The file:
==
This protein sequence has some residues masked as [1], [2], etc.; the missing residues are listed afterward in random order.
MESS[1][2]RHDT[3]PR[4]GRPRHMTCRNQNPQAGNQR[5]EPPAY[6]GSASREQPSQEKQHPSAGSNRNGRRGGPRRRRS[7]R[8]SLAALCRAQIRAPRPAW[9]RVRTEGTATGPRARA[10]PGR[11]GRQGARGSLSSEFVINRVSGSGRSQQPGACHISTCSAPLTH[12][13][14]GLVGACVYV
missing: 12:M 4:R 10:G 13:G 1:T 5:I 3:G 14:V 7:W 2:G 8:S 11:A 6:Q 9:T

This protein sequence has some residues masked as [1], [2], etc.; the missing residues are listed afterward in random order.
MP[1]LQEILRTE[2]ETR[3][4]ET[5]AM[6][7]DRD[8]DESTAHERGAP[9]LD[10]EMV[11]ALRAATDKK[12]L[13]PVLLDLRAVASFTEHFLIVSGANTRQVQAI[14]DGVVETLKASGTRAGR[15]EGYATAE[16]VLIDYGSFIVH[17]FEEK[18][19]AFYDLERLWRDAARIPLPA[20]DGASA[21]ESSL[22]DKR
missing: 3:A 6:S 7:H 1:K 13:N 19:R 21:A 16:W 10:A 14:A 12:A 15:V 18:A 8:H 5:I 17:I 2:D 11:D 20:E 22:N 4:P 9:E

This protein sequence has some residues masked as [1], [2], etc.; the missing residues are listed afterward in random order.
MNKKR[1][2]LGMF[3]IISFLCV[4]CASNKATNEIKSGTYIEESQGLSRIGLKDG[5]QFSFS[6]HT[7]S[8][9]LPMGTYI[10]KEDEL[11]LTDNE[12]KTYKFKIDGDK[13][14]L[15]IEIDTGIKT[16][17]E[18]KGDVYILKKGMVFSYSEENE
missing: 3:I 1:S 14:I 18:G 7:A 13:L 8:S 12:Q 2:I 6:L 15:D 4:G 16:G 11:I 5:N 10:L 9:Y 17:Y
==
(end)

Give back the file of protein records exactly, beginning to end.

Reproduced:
This protein sequence has some residues masked as [1], [2], etc.; the missing residues are listed afterward in random order.
MESS[1][2]RHDT[3]PR[4]GRPRHMTCRNQNPQAGNQR[5]EPPAY[6]GSASREQPSQEKQHPSAGSNRNGRRGGPRRRRS[7]R[8]SLAALCRAQIRAPRPAW[9]RVRTEGTATGPRARA[10]PGR[11]GRQGARGSLSSEFVINRVSGSGRSQQPGACHISTCSAPLTH[12][13][14]GLVGACVYV
missing: 12:M 4:R 10:G 13:G 1:T 5:I 3:G 14:V 7:W 2:G 8:S 11:A 6:Q 9:T

This protein sequence has some residues masked as [1], [2], etc.; the missing residues are listed afterward in random order.
MP[1]LQEILRTE[2]ETR[3][4]ET[5]AM[6][7]DRD[8]DESTAHERGAP[9]LD[10]EMV[11]ALRAATDKK[12]L[13]PVLLDLRAVASFTEHFLIVSGANTRQVQAI[14]DGVVETLKASGTRAGR[15]EGYATAE[16]VLIDYGSFIVH[17]FEEK[18][19]AFYDLERLWRDAARIPLPA[20]DGASA[21]ESSL[22]DKR
missing: 3:A 6:S 7:H 1:K 13:N 19:R 21:A 16:W 10:A 14:A 12:A 15:V 18:A 8:H 5:I 17:I 2:D 11:D 20:E 22:N 4:P 9:E

This protein sequence has some residues masked as [1], [2], etc.; the missing residues are listed afterward in random order.
MNKKR[1][2]LGMF[3]IISFLCV[4]CASNKATNEIKSGTYIEESQGLSRIGLKDG[5]QFSFS[6]HT[7]S[8][9]LPMGTYI[10]KEDEL[11]LTDNE[12]KTYKFKIDGDK[13][14]L[15]IEIDTGIKT[16][17]E[18]KGDVYILKKGMVFSYSEENE
missing: 3:I 1:S 14:I 18:G 7:A 13:L 8:S 12:Q 2:I 6:L 15:D 4:G 16:G 11:I 5:N 10:L 9:Y 17:Y